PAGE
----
The northernmost tip of South America, home to the Indigenous Wayúu people, is the epicenter of Colombia’s nascent wind energy industry. But Wayúu leaders are concerned that the government and wind companies are not dealing fairly with the inhabitants of this long-neglected land.
Fatih Birol, executive director of the International Energy Agency, talks with Yale Environment 360 about the yawning gap between vows to cut carbon output and reality, his agency’s road map for slashing emissions, and why the clean-energy revolution could soon become unstoppable.
What’s the best way to protect nature and restore what has been lost? A series of new scientific papers offer conflicting views on whether efforts should focus on individual species or ecosystems and point to the role human inhabitants can play in conserving landscapes.
A Canadian company is drilling exploratory wells in Namibia for what could be a major oil and gas find. Local residents and conservationists fear the project could use up scarce water supplies and cause widespread ecological disruption downstream in the world-renowned Okavango Delta.
Seagrasses, mangrove forests, and coastal wetlands store vast amounts of carbon, and their preservation and restoration hold great potential to bank CO2 and keep it out of the atmosphere. But can the blue carbon market avoid the pitfalls that have plagued land-based programs?
A mangrove preservation project along Colombia’s Caribbean coast is using a more comprehensive method to calculate how much carbon is stored in coastal and marine ecosystems, potentially boosting global efforts to conserve so-called blue carbon. More about New Approach to Blue Carbon Projects Underway in Colombia →
Eversource Energy, New England’s largest utility, markets itself as a company that strives for carbon neutrality and invests in offshore wind power. But at a recent industry presentation, Eversource officials outlined a strategy to continue using natural gas for years to come and to fight growing efforts to decarbonize the heating of buildings, according to E & E News. More about A Leading US Utility Stealthily Fights the Electrification of Heating Systems →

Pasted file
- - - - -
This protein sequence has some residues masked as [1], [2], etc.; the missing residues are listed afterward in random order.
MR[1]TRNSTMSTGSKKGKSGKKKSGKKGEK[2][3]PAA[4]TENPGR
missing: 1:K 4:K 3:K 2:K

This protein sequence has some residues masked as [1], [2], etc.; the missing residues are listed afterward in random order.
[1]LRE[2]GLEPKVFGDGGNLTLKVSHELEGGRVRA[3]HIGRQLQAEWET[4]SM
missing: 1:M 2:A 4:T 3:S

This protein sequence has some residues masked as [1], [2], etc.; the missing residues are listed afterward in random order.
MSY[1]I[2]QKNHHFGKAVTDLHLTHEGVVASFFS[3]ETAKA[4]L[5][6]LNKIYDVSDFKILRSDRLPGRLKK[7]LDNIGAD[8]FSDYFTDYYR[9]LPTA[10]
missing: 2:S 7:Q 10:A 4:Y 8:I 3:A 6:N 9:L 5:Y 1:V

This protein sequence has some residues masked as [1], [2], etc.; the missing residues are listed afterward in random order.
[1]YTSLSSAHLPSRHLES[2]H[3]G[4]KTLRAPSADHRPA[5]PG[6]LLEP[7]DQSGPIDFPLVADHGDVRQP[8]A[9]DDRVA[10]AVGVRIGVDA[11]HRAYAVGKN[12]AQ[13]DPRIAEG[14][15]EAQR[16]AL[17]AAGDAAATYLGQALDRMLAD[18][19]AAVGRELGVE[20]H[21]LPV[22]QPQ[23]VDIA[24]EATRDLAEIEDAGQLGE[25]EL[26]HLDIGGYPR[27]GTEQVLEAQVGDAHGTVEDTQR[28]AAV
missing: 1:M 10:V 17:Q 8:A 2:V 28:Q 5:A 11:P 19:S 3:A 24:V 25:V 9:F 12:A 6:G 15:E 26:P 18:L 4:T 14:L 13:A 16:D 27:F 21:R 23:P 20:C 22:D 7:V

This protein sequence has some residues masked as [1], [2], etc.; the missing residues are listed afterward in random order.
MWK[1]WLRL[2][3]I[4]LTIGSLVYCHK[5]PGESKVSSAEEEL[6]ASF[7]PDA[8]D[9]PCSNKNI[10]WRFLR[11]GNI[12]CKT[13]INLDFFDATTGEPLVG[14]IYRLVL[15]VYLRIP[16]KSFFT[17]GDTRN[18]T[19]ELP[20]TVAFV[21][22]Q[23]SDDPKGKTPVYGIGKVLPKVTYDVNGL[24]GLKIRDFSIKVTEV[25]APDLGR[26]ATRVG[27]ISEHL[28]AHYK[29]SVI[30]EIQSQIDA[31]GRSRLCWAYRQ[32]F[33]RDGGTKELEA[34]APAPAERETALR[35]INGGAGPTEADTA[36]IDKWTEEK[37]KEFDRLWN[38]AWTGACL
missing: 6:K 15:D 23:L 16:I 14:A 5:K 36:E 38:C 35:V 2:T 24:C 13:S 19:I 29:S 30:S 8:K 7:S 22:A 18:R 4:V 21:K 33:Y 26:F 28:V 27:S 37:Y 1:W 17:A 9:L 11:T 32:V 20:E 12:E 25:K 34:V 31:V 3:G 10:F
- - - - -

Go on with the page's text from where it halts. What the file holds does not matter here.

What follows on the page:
A plane-shaped device that will be able to power 2,000 homes in the UK by harnessing the power of the tides is being towed into position off Scotland’s Orkney Islands in the North Sea, according to Recharge news. More about The World’s Largest Tidal Power Device Will Soon Begin Testing Off Scotland →
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High-profile programs aimed at planting billions of trees are being launched worldwide. But a growing number of scientists are warning that these massive projects can wreck natural ecosystems, dry up water supplies, damage agriculture, and push people off their land.
Ending the use of fossil fuels to heat homes and buildings is a key challenge for cities hoping to achieve net-zero emissions. Nowhere is that more evident than in Philadelphia, where technical and financial hurdles and a reluctant gas company stand in the way of decarbonization.
For years, European countries have built “waste-to-energy” incinerators, saying new technology minimized pollution and boosted energy production. But with increasing concern about the plants’ CO2 emissions, the EU is now withdrawing support for these trash-burning facilities.
Unlike other oil-producing states, much of the drilling in California takes place in residential neighborhoods, often in Spanish-speaking communities. Despite mounting complaints about pollution from the wells, the state has failed to take action to address this public health problem.